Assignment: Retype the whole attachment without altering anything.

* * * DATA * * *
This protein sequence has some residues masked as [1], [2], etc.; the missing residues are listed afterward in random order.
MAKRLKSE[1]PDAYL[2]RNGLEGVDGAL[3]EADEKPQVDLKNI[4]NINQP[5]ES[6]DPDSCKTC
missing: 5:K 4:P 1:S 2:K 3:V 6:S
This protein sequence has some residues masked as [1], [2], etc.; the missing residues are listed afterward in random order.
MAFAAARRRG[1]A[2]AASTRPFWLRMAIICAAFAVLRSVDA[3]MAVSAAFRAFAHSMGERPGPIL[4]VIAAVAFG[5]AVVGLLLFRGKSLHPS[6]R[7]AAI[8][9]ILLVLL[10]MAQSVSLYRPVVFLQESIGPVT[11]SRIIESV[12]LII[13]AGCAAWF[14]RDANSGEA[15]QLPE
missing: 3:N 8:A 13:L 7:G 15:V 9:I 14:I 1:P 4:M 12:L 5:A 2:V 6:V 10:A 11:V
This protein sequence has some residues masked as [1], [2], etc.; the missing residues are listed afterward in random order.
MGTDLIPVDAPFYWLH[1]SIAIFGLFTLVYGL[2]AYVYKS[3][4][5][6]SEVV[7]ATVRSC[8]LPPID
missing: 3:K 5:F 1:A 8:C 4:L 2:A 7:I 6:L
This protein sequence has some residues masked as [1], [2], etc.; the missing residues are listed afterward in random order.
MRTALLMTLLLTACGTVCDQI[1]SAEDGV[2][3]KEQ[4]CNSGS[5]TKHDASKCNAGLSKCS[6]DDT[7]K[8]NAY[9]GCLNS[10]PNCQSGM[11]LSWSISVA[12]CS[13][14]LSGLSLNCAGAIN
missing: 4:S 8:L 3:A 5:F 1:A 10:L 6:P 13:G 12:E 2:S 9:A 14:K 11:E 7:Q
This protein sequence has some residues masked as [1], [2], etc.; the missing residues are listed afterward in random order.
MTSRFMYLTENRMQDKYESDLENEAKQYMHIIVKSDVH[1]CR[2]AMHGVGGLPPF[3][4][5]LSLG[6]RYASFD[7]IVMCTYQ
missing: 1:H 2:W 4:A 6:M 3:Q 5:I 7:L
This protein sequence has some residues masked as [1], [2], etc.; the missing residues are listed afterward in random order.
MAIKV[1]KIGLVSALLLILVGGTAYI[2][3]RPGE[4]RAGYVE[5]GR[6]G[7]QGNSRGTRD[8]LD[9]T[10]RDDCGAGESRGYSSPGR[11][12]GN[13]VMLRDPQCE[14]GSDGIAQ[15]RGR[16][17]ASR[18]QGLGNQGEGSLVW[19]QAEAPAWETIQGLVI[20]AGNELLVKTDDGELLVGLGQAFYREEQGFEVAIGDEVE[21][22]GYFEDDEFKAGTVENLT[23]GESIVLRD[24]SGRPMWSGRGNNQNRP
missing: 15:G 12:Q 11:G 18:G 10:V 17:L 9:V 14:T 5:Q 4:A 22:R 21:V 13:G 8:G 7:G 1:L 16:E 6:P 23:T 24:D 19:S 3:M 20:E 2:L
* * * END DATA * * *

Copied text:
This protein sequence has some residues masked as [1], [2], etc.; the missing residues are listed afterward in random order.
MAKRLKSE[1]PDAYL[2]RNGLEGVDGAL[3]EADEKPQVDLKNI[4]NINQP[5]ES[6]DPDSCKTC
missing: 5:K 4:P 1:S 2:K 3:V 6:S
This protein sequence has some residues masked as [1], [2], etc.; the missing residues are listed afterward in random order.
MAFAAARRRG[1]A[2]AASTRPFWLRMAIICAAFAVLRSVDA[3]MAVSAAFRAFAHSMGERPGPIL[4]VIAAVAFG[5]AVVGLLLFRGKSLHPS[6]R[7]AAI[8][9]ILLVLL[10]MAQSVSLYRPVVFLQESIGPVT[11]SRIIESV[12]LII[13]AGCAAWF[14]RDANSGEA[15]QLPE
missing: 3:N 8:A 13:L 7:G 15:V 9:I 14:I 1:P 4:M 12:L 5:A 2:V 6:V 10:A 11:V
This protein sequence has some residues masked as [1], [2], etc.; the missing residues are listed afterward in random order.
MGTDLIPVDAPFYWLH[1]SIAIFGLFTLVYGL[2]AYVYKS[3][4][5][6]SEVV[7]ATVRSC[8]LPPID
missing: 3:K 5:F 1:A 8:C 4:L 2:A 7:I 6:L
This protein sequence has some residues masked as [1], [2], etc.; the missing residues are listed afterward in random order.
MRTALLMTLLLTACGTVCDQI[1]SAEDGV[2][3]KEQ[4]CNSGS[5]TKHDASKCNAGLSKCS[6]DDT[7]K[8]NAY[9]GCLNS[10]PNCQSGM[11]LSWSISVA[12]CS[13][14]LSGLSLNCAGAIN
missing: 4:S 8:L 3:A 5:F 1:A 10:L 6:P 13:G 12:E 2:S 9:A 14:K 11:E 7:Q
This protein sequence has some residues masked as [1], [2], etc.; the missing residues are listed afterward in random order.
MTSRFMYLTENRMQDKYESDLENEAKQYMHIIVKSDVH[1]CR[2]AMHGVGGLPPF[3][4][5]LSLG[6]RYASFD[7]IVMCTYQ
missing: 1:H 2:W 4:A 6:M 3:Q 5:I 7:L
This protein sequence has some residues masked as [1], [2], etc.; the missing residues are listed afterward in random order.
MAIKV[1]KIGLVSALLLILVGGTAYI[2][3]RPGE[4]RAGYVE[5]GR[6]G[7]QGNSRGTRD[8]LD[9]T[10]RDDCGAGESRGYSSPGR[11][12]GN[13]VMLRDPQCE[14]GSDGIAQ[15]RGR[16][17]ASR[18]QGLGNQGEGSLVW[19]QAEAPAWETIQGLVI[20]AGNELLVKTDDGELLVGLGQAFYREEQGFEVAIGDEVE[21][22]GYFEDDEFKAGTVENLT[23]GESIVLRD[24]SGRPMWSGRGNNQNRP
missing: 15:G 12:Q 11:G 18:G 10:V 17:L 9:V 14:T 5:Q 4:A 22:R 21:V 13:G 8:G 7:G 1:L 16:E 6:P 23:T 24:D 19:S 3:M 20:E 2:L